It is here, in this self-renunciation and submission to the will of God, that we can live as Apprentices of Christ by continually imitating his act of emptying himself. John the Baptist displayed this attitude when he said, “He [Jesus]  must become greater; I must become less” (John 3:30).

Let’s look at this somewhat whimsically.  Imagine a large and dingy basement room.  You have already removed the broken furniture and piles of past treasures you no longer want (false narratives, wrong perspectives about God, legalistic religion). But there is still a lot of cleaning to do. So you begin by sweeping out the dust of anger. You scrape bitterness off the walls. You pull down the cobwebs of self-pity. You attack the corners where piles of resentment still seethe. You wash windows clouded by despair.  You even sweep the ceiling to eliminate hidden wishes for revenge. You poke into nooks and crannies to purge jealousy, pride,  impatience, judgmentalism,  and ‘holier than thou” attitudes.  You carry out beaten up boxes full of greed.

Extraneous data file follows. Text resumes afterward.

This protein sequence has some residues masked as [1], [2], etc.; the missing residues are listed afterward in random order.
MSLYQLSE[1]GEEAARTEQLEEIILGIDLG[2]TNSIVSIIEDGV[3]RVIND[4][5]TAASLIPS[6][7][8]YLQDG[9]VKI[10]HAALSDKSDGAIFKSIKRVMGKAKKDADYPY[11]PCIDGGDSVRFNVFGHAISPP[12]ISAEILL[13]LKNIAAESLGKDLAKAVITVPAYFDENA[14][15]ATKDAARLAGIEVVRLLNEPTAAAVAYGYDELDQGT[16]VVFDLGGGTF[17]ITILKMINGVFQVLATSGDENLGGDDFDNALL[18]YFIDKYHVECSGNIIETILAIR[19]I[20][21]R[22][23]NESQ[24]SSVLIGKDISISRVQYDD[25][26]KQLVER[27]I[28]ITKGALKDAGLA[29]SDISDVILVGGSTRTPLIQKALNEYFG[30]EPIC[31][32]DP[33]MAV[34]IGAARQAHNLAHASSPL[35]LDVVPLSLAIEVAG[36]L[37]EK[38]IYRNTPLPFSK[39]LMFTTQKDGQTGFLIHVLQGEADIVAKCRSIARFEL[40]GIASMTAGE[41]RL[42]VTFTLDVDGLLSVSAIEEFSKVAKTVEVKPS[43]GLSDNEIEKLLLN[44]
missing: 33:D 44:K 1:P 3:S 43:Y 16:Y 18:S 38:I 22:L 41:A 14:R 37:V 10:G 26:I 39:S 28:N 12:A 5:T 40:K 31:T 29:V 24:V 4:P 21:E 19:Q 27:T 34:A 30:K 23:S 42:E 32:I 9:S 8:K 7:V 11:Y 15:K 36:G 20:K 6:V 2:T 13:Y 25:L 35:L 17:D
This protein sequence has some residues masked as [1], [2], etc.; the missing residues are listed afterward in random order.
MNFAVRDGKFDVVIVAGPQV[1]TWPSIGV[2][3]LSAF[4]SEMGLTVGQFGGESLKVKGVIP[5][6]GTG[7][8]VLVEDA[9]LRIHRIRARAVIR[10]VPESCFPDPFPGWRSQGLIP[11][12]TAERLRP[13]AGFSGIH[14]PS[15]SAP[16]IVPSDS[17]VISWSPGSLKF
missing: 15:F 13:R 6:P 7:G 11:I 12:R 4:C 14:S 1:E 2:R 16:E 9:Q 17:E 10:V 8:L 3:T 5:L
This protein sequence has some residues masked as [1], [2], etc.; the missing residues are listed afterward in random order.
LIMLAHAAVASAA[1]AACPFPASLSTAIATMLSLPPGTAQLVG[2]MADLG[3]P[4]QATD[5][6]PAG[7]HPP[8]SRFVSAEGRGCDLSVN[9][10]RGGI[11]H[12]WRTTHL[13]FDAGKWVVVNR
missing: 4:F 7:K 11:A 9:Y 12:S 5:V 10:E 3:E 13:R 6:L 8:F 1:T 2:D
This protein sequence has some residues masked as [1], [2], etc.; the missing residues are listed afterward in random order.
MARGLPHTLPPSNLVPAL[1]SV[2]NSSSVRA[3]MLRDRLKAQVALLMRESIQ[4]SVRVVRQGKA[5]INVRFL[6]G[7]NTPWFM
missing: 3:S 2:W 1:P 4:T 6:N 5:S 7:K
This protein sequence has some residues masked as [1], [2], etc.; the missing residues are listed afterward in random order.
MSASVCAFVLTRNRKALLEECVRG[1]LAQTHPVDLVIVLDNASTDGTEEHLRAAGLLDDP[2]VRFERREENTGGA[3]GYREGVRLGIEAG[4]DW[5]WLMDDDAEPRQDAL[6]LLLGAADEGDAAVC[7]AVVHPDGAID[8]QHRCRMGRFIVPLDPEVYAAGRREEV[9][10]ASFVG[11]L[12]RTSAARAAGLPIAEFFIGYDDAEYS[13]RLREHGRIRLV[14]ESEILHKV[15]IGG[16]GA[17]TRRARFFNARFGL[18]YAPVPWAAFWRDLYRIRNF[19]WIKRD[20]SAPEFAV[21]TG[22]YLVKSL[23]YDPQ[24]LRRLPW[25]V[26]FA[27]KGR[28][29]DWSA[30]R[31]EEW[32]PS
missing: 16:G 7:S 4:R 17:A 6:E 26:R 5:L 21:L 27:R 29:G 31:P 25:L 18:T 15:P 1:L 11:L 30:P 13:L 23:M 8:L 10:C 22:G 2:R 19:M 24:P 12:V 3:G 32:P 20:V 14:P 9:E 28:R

Then you sit down to take stock of what you have done.  You see the Light shining through the newly cleaned windows. You open the door to the outside to let the fresh air of the Holy Spirit blow through the entire space. You feel so revived  that you decide to leave the door open, even though the room may become uncomfortable at times.